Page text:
Valley Medical sues UW Medicine to reverse merger

SEATTLE -- The public hospital district connected with Valley Medical Center is suing University of Washington Medicine over a merger that has already taken effect, and no one can guess the taxpayer tab.

UW Medicine and Valley Medical formed an alliance -- a merger of sorts to create better health care last year. Phil Talmadge, who represents members of the Valley Medical Center's board, says changing the composition of the board hurts taxpayers and patients.

"You don't want some faceless bureaucrats appointed by somebody else running your hospital," Talmadge said.

Last year, Valley Medical's former five-member board voted to enter into that agreement with UW Medicine to streamline health care and increase options for patients. The board went from five elected members to a total of 13, with eight new members appointed by UW Medicine.

"There's a group of un-elected people of trustees who basically run the district, and they're immune from any kind of accountability to the voters," Talmadge said.

With new elections and appointments, make-up of the board changed and Talmadge's clients on the board are suing to stop the alliance. He's afraid unappointed people can run roughshod over elected board members on things like staffing, quality of care and salaries.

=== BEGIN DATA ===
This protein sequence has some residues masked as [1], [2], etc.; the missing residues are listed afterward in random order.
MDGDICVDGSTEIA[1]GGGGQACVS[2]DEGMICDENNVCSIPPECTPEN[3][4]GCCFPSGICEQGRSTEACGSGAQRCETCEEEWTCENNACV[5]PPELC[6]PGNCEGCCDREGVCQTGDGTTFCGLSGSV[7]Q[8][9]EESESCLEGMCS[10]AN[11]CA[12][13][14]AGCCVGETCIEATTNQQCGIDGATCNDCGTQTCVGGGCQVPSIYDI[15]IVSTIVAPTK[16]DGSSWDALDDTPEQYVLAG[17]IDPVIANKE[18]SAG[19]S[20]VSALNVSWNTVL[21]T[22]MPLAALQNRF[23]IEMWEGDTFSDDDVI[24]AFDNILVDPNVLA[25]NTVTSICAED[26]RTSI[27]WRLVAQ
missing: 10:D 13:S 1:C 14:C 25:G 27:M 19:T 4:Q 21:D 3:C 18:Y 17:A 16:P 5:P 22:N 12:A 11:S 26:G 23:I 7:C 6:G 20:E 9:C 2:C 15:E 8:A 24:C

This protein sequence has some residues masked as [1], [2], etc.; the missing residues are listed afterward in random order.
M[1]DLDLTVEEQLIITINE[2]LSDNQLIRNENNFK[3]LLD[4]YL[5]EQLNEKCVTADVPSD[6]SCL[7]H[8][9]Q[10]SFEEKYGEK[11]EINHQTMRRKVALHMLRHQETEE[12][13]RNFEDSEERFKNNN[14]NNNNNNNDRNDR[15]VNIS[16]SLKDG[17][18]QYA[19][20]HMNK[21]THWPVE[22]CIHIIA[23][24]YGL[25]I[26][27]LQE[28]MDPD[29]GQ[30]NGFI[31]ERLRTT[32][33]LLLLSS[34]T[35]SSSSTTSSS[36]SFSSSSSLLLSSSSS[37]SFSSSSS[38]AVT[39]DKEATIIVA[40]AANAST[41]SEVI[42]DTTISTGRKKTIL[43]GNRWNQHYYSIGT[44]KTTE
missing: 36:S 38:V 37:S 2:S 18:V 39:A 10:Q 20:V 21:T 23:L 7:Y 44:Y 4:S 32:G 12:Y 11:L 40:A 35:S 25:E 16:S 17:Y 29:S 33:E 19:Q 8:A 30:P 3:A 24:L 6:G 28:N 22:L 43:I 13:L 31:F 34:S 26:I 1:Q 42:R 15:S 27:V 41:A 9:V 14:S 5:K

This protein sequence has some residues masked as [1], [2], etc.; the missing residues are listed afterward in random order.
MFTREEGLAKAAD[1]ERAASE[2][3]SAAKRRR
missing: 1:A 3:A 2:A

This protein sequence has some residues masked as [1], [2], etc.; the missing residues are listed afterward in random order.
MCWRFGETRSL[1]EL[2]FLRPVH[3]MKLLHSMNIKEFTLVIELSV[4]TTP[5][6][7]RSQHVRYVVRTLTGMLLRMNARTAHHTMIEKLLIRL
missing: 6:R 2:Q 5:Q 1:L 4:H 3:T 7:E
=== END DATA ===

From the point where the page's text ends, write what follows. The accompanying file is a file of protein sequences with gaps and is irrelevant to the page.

In the past, Valley Medical came under fire for a controversial $1 million payment to CEO Rich Roodman for early retirement and for other high salaries. New records obtained by KOMO 4 show that hefty six figure salaries haven't changed.

"Here we have people that are getting paid magnificent, opulent salaries in trouble economic times," Talmadge said.

So now, in a way, the board is suing itself.

"It comes as quite a surprise and more than a little disappointing," said Lou Peterson, an attorney representing UW Medicine in the lawsuit.

Peterson says at the time, in-house counsel and outside attorneys found no legal problems with the agreement.

"This was a carefully thought-out, finely-tuned alliance," Peterson said.

Peterson says it is unprecedented to sue just because political winds have shifted.

"That's another reason why we're surprised when this was so carefully thought-out and sanctioned, and approved by the legal framework, and now well under way in terms of implementation," he said.

Now a judge will have to get involved in a case for health care.

The price tag is unknown. UW and Valley Medical are both taxpayer-supported, meaning the voters are paying the salaries for those two lawyers. Because of the complicated nature of the case, Peterson was contracted as outside counsel; UW's staff lawyers are not handling the lawsuit.

No court date has been set.